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Growing disconnect between students and their university experience, UPP Foundation report finds

New research from leading higher education charity the UPP Foundation finds that much of the student experience has bounced back from the impact of the pandemic and that students are satisfied with their time in higher education. But the research also uncovers alarming levels of loneliness, apathy, and disengagement among students at UK universities, driven by a ‘cost of learning’ crisis and an increasingly transactional relationship between students and their university.

The research included a series of focus groups and a poll of over 1,600 students delivered by Group GTI to build a picture of the student experience.

There are positive findings from the polling, which indicates that the academic experience has recovered well since Covid-19.

  • 79% of students agreed that their university had given them all the support they needed to prepare for the start of term
  • 74% of students were working at or above the academic level they expected to be at
  • 74% of students agreed with the statement “I feel happy at university”

However, findings from the focus groups and backed up by polling data suggest that there is also a growing sense of apathy and disengagement amongst students, with a significant divergence between student expectations and the reality of university life. For example, the research found that 44% of students surveyed said they experienced loneliness during their time at university, that 44% of students were less engaged with extracurricular activities than they were expecting to be, and a quarter (25%) had never engaged at all.

Over a quarter (27%) of students indicated they would feel uncomfortable seeking support from their university if struggling with mental health, highlighting a potential barrier to addressing feelings of isolation.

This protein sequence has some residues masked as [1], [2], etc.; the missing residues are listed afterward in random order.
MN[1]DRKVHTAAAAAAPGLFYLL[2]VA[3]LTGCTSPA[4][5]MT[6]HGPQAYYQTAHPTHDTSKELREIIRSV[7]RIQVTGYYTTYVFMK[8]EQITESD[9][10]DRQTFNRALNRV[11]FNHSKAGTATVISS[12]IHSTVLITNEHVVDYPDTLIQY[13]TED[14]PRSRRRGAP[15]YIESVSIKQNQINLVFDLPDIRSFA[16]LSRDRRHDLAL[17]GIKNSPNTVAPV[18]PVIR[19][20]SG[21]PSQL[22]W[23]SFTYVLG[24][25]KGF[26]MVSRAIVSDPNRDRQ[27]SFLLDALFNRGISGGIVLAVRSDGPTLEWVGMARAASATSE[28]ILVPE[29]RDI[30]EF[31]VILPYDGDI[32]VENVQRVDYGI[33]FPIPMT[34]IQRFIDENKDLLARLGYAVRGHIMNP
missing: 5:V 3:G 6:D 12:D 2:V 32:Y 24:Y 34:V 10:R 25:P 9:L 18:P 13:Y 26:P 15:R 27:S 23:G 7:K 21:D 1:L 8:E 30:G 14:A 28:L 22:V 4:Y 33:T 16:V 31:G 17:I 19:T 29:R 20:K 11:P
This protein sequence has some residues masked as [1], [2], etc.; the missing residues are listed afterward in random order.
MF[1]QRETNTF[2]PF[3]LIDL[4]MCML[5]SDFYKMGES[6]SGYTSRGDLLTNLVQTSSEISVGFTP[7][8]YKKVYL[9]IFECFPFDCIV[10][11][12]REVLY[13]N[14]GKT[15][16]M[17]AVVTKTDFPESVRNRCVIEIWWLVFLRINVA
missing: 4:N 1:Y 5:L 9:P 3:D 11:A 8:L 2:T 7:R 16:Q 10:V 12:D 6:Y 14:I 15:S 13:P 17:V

The report also highlights challenges around work readiness, with 50% of students not having specific conversations or guidance about future careers from university staff. Meanwhile, 72% of students believe that their universities could do more to integrate workplace skills into the curriculum.

These insights point to a growing sense of apathy and a lack of agency among students over their university experience, leading to a reluctance to participate in both academic and extracurricular activities. This trend is exacerbated by real financial strain and insufficient maintenance loan support. This leaves students struggling to engage with fundamental aspects of university life and many taking up part-time work to support their studies.

The UPP Foundation is calling for immediate action to bridge the gap between student expectations and their actual experiences, emphasising the need to foster a more supportive and engaging environment. The UPP Foundation is also calling on political parties to include in their general election manifestos a better maintenance offer to students so that a generation of talent is not further undermined.

Commenting on the findings, Mary Curnock Cook CBE, Chair of the original UPP Foundation Student Futures Commission said:

“The lost learning crisis of the Covid years has been replaced by a ‘cost of learning’ crisis today. Students are increasingly prioritising onerous work commitments over attendance at lectures, seminars and careers education as well as missing out on the extra-curricular activities which round out the full university experience.

“The increasing unaffordability of full-time undergraduate education for students risks a generation of lost talent and a rising skills deficit.”

Richard Brabner, Executive Chair of the UPP Foundation – the charity which established the Student Futures programme said:

“The higher education sector should be commended for the work they have done to mitigate the longer-term impact of the pandemic on the student experience. But there are now worrying signs around student apathy and engagement. For universities to remain attractive and offer an excellent student experience when times are tough financially, we should take inspiration from the generous and collaborative effort made by colleagues, students and universities during the covid years to secure successful student futures.”

Notes to editors:

  1. The UPP Foundation was created in 2016 by UPP, the leading provider of on campus student accommodation infrastructure and support services in the UK.  The UPP Foundation is a registered charity which helps students, graduates and universities fulfil their potential to transform lives and communities through funding pilot projects and hosting a thought leadership platform.
  2. The UPP Foundation ran the Student Futures Commission, Chaired by the former CEO of UCAS, Mary Curnock Cook CBE between 2021 and 2022. This Commission was in response to the impact of Covid-19 to the student experience.
  3. The research included a poll of over 1,600 students delivered by Group GTI and 8 focus groups with both home and international students and 8 in depth interviews with institution leaders. The project looks at the student experience two years on from the publication of the UPP Foundation Student Futures Manifesto in 2022.

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